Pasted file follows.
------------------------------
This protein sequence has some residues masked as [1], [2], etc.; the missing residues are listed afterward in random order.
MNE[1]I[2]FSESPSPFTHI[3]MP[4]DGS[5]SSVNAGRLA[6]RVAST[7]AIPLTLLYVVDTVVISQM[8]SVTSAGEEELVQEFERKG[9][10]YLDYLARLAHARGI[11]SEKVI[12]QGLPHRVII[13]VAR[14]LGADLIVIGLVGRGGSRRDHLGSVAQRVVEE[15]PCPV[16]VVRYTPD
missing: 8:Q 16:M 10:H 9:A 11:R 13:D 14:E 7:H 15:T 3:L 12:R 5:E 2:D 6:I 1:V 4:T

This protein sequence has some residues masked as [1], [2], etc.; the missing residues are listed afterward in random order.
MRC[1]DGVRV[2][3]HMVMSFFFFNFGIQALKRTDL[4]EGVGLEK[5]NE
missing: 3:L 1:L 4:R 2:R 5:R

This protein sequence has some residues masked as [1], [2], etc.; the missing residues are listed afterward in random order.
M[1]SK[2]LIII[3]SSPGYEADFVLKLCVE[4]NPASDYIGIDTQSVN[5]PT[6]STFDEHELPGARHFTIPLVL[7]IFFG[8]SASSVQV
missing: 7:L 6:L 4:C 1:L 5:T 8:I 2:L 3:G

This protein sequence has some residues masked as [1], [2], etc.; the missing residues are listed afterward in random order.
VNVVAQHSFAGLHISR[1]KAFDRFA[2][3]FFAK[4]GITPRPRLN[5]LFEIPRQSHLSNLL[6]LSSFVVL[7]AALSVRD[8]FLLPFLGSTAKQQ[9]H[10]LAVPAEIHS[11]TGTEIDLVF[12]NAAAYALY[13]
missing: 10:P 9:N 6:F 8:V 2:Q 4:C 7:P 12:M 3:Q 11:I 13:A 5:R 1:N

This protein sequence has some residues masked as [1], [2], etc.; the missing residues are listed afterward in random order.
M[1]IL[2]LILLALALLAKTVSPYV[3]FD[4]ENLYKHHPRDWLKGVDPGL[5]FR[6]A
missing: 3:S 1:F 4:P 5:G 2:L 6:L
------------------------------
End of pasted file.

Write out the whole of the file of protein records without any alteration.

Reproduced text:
This protein sequence has some residues masked as [1], [2], etc.; the missing residues are listed afterward in random order.
MNE[1]I[2]FSESPSPFTHI[3]MP[4]DGS[5]SSVNAGRLA[6]RVAST[7]AIPLTLLYVVDTVVISQM[8]SVTSAGEEELVQEFERKG[9][10]YLDYLARLAHARGI[11]SEKVI[12]QGLPHRVII[13]VAR[14]LGADLIVIGLVGRGGSRRDHLGSVAQRVVEE[15]PCPV[16]VVRYTPD
missing: 8:Q 16:M 10:H 9:A 11:R 13:D 14:E 7:H 15:T 3:L 12:R 5:E 2:D 6:I 1:V 4:T

This protein sequence has some residues masked as [1], [2], etc.; the missing residues are listed afterward in random order.
MRC[1]DGVRV[2][3]HMVMSFFFFNFGIQALKRTDL[4]EGVGLEK[5]NE
missing: 3:L 1:L 4:R 2:R 5:R

This protein sequence has some residues masked as [1], [2], etc.; the missing residues are listed afterward in random order.
M[1]SK[2]LIII[3]SSPGYEADFVLKLCVE[4]NPASDYIGIDTQSVN[5]PT[6]STFDEHELPGARHFTIPLVL[7]IFFG[8]SASSVQV
missing: 7:L 6:L 4:C 1:L 5:T 8:I 2:L 3:G

This protein sequence has some residues masked as [1], [2], etc.; the missing residues are listed afterward in random order.
VNVVAQHSFAGLHISR[1]KAFDRFA[2][3]FFAK[4]GITPRPRLN[5]LFEIPRQSHLSNLL[6]LSSFVVL[7]AALSVRD[8]FLLPFLGSTAKQQ[9]H[10]LAVPAEIHS[11]TGTEIDLVF[12]NAAAYALY[13]
missing: 10:P 9:N 6:F 8:V 2:Q 4:C 7:P 12:M 3:Q 11:I 13:A 5:R 1:N

This protein sequence has some residues masked as [1], [2], etc.; the missing residues are listed afterward in random order.
M[1]IL[2]LILLALALLAKTVSPYV[3]FD[4]ENLYKHHPRDWLKGVDPGL[5]FR[6]A
missing: 3:S 1:F 4:P 5:G 2:L 6:L